Following the procedures in our preceding notice of hearing article, along with the above post-hearing procedures, will help ensure effective and proper enforcement of the governing documents.
There is nothing simple about managing a common interest development (“CIDs”). The statutory duties (e.g., annual disclosures) and annual administrative duties (e.g. insurance) would be burdensome for any corporation; most CIDs are ill-equipped to handle this task without having a structure in place. Unlike most large business organizations, rarely do CIDs have a corporate compliance officer to monitor compliance with the laws and administrative obligations. To assist CID management and boards of directors, boards and management should consider developing checklists to use as tools for fulfilling fiscal and administrative duties, thereby reducing legal exposures.
Recently, I was selected to participate as a contributing author for CAI’s ’Best Practices for Community Association Maintenance‘ (available on our website or through the CAI Research Foundation, at no cost). In this publication, the contributors developed checklists as a tool for maintenance and repair obligations. The development of that publication further confirmed my belief that checklists are essential for the proper operation of any CID. Checklists are nothing new. While not directly equivalent to what I am suggesting, airline pilot’s pre-flight and landing checklists have been proven to reduce airplane accidents, as well as pre and post-surgery checklists have proven to reduce surgical complications – like leaving surgical instruments in body cavities and infection prevention. (reference: The Checklist Manifesto).
Checklists should be tailored specifically for your CID to cover such things as fiscal responsibilities (e.g., timing of the budget, audit, reserve study, annual financial disclosures) and administrative responsibilities (e.g., insurance reviews and renewals, yearly contract reviews, property inspections, performance reviews, policies and procedure review, board education). Tasks on the checklist should be assigned to a specific person or position. Additionally, each checklist should include calendar dates for task deadlines, which will help not only the CID running efficiently, but help prevent financial losses.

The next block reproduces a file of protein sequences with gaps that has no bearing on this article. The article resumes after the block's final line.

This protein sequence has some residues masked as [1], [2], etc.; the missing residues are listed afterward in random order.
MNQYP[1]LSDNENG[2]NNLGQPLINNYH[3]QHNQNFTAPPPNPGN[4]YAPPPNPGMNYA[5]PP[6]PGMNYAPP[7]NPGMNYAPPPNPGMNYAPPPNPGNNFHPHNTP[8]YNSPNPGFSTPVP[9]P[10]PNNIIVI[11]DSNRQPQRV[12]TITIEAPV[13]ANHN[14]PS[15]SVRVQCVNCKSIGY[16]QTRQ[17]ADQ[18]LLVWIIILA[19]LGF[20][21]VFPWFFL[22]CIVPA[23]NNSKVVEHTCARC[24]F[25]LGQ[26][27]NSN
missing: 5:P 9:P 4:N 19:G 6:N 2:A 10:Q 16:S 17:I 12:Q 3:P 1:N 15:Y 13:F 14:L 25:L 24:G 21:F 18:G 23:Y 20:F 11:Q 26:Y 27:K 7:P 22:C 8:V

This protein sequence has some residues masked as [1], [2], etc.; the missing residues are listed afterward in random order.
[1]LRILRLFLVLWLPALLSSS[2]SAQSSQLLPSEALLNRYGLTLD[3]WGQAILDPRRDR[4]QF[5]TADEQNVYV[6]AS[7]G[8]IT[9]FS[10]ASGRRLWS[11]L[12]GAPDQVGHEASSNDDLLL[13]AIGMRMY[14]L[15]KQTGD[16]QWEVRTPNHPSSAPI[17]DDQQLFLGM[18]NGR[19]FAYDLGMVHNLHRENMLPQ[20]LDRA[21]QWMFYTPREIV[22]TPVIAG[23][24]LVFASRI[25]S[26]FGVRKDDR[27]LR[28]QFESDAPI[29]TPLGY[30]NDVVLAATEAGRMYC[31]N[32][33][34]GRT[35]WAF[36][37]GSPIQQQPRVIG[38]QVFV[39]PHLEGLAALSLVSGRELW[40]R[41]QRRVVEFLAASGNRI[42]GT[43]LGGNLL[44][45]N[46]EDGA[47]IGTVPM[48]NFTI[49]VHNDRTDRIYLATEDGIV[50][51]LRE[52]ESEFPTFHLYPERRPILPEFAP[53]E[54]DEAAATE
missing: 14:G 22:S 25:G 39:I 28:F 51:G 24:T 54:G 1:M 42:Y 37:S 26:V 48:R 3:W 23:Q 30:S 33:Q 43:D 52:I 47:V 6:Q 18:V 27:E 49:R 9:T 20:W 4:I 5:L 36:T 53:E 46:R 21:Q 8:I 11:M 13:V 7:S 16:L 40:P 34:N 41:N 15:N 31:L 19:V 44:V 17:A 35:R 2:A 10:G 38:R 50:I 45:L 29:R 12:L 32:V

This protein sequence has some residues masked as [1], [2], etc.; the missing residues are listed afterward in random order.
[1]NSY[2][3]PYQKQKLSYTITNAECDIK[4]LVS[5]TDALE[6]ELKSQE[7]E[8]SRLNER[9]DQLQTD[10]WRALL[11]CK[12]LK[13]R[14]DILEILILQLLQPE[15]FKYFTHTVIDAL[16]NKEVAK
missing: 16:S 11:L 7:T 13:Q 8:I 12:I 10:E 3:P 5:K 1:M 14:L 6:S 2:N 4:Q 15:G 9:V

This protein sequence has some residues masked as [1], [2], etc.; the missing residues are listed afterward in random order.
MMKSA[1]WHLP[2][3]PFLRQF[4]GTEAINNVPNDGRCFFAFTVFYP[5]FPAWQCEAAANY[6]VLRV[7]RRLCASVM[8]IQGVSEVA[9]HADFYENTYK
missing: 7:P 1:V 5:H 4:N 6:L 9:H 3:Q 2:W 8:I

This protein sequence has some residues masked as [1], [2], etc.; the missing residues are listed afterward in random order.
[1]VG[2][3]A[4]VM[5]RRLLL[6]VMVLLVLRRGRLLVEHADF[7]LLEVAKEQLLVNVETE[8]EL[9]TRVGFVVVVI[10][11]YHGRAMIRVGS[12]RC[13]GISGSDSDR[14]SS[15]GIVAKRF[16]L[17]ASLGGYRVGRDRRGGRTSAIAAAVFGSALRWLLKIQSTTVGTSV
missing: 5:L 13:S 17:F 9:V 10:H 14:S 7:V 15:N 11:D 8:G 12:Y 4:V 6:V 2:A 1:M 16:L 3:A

If you do not know where to start regarding the types of checklists needed or what to include on those checklists, do not fret! We have done much of the work for you! Click here to access a compilation of checklists tailored for boards and managers with the most significant statutory duties imposed on community associations. Check the box and get it done!
Generally, board members of common interest developments are volunteers dedicating their time, skills and energy to serve the communities within which they live. Indeed, without these director volunteers, community associations would be unable to properly function. Similarly, committee members are volunteers who work on specific projects within a community. Often, committee work is a valuable first experience which can entice a member to become more involved and to eventually run for the board. However, there is a steep learning curve upon entering the world of association governance.
In order to help board and committee members understand the association’s expectations for service, codes of conduct can be particularly helpful. Not only do codes of conduct codify association expectations, they can also serve to educate board and committee members and help minimize association liability. Boards might therefore consider adopting codes of conduct that cover the following topics, among others: